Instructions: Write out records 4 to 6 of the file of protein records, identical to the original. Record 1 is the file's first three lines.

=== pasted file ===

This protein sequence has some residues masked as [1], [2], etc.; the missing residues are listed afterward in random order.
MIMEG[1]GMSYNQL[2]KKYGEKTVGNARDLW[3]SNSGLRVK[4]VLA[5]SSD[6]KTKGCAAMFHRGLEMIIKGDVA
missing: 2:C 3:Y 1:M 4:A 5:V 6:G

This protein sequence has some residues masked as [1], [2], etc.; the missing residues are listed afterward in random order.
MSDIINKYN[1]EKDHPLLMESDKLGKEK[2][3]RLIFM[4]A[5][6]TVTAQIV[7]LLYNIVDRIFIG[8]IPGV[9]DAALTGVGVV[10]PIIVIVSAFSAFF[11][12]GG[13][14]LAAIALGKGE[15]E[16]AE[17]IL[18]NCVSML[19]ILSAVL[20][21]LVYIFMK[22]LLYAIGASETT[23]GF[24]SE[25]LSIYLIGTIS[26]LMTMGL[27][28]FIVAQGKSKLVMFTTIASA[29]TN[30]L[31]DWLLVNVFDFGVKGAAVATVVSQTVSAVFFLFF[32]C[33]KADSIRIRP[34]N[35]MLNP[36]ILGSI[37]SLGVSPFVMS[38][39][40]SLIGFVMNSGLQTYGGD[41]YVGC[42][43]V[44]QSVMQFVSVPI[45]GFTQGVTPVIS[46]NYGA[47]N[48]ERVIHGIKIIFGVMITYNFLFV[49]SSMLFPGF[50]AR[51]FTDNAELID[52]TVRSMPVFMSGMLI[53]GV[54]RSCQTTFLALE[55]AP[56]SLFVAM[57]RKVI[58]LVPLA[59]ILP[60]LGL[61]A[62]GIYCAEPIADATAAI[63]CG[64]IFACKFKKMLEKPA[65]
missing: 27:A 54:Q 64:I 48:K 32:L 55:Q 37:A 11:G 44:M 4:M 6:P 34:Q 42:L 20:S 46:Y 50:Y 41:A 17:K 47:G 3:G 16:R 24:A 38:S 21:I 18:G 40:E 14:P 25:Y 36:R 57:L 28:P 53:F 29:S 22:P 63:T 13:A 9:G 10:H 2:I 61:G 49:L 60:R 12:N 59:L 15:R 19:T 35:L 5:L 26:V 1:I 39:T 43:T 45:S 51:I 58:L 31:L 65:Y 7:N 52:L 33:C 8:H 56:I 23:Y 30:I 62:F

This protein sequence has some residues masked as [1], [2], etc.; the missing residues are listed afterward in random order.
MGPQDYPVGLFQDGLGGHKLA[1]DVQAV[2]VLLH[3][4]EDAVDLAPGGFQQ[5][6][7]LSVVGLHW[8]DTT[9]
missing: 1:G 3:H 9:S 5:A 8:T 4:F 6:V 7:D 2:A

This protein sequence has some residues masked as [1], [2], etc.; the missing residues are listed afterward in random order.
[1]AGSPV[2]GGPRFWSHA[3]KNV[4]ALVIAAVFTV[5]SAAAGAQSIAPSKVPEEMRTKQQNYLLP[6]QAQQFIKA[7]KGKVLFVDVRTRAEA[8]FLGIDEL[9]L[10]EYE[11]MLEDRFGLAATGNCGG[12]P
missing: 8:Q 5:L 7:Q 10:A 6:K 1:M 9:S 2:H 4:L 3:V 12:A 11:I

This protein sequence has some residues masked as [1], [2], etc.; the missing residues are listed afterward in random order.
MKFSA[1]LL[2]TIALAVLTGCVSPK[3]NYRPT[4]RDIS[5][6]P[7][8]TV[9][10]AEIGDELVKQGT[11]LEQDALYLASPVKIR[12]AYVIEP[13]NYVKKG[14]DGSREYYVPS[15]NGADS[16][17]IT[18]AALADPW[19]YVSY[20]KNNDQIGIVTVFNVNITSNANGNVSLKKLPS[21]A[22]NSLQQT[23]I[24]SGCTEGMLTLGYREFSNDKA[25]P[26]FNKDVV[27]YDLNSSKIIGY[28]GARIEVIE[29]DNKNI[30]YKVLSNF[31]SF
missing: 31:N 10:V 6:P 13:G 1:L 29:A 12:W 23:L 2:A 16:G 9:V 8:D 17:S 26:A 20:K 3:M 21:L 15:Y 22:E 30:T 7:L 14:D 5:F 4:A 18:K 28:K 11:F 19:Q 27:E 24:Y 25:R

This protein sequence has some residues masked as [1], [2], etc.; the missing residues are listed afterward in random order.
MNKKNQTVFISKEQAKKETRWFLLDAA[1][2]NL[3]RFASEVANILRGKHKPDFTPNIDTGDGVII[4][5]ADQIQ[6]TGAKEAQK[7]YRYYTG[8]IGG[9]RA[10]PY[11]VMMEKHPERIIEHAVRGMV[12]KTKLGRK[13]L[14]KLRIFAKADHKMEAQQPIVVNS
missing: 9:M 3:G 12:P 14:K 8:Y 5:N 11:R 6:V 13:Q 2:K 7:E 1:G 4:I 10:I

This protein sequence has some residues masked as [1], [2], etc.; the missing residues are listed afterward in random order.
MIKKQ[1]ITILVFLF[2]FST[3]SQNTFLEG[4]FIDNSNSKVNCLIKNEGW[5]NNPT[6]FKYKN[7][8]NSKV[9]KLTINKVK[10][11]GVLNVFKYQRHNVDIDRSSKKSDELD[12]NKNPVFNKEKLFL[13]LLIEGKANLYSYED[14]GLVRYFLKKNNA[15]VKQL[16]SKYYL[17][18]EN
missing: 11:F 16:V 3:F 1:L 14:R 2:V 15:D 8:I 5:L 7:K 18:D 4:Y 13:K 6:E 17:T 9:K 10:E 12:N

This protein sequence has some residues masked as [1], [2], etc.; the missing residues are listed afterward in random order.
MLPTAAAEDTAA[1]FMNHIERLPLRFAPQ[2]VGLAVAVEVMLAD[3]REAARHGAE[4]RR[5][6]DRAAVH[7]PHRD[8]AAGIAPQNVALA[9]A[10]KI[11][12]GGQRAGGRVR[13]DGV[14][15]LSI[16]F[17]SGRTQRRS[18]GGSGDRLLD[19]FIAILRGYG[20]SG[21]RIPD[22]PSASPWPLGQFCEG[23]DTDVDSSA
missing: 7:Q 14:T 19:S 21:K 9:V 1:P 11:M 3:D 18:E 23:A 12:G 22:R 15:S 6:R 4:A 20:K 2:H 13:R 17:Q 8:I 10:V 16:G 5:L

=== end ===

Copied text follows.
This protein sequence has some residues masked as [1], [2], etc.; the missing residues are listed afterward in random order.
[1]AGSPV[2]GGPRFWSHA[3]KNV[4]ALVIAAVFTV[5]SAAAGAQSIAPSKVPEEMRTKQQNYLLP[6]QAQQFIKA[7]KGKVLFVDVRTRAEA[8]FLGIDEL[9]L[10]EYE[11]MLEDRFGLAATGNCGG[12]P
missing: 8:Q 5:L 7:Q 10:A 6:K 1:M 9:S 2:H 4:L 3:V 12:A 11:I

This protein sequence has some residues masked as [1], [2], etc.; the missing residues are listed afterward in random order.
MKFSA[1]LL[2]TIALAVLTGCVSPK[3]NYRPT[4]RDIS[5][6]P[7][8]TV[9][10]AEIGDELVKQGT[11]LEQDALYLASPVKIR[12]AYVIEP[13]NYVKKG[14]DGSREYYVPS[15]NGADS[16][17]IT[18]AALADPW[19]YVSY[20]KNNDQIGIVTVFNVNITSNANGNVSLKKLPS[21]A[22]NSLQQT[23]I[24]SGCTEGMLTLGYREFSNDKA[25]P[26]FNKDVV[27]YDLNSSKIIGY[28]GARIEVIE[29]DNKNI[30]YKVLSNF[31]SF
missing: 31:N 10:V 6:P 13:G 1:L 29:A 12:W 23:L 2:A 16:G 9:V 8:D 17:S 26:A 20:K 3:M 21:L 15:Y 22:E 30:T 7:L 14:D 5:F 4:A 18:K 28:K 11:F 19:Q 27:E 24:Y 25:R

This protein sequence has some residues masked as [1], [2], etc.; the missing residues are listed afterward in random order.
MNKKNQTVFISKEQAKKETRWFLLDAA[1][2]NL[3]RFASEVANILRGKHKPDFTPNIDTGDGVII[4][5]ADQIQ[6]TGAKEAQK[7]YRYYTG[8]IGG[9]RA[10]PY[11]VMMEKHPERIIEHAVRGMV[12]KTKLGRK[13]L[14]KLRIFAKADHKMEAQQPIVVNS
missing: 9:M 3:G 12:P 14:K 8:Y 5:N 11:R 6:V 13:Q 2:K 7:E 1:G 4:I 10:I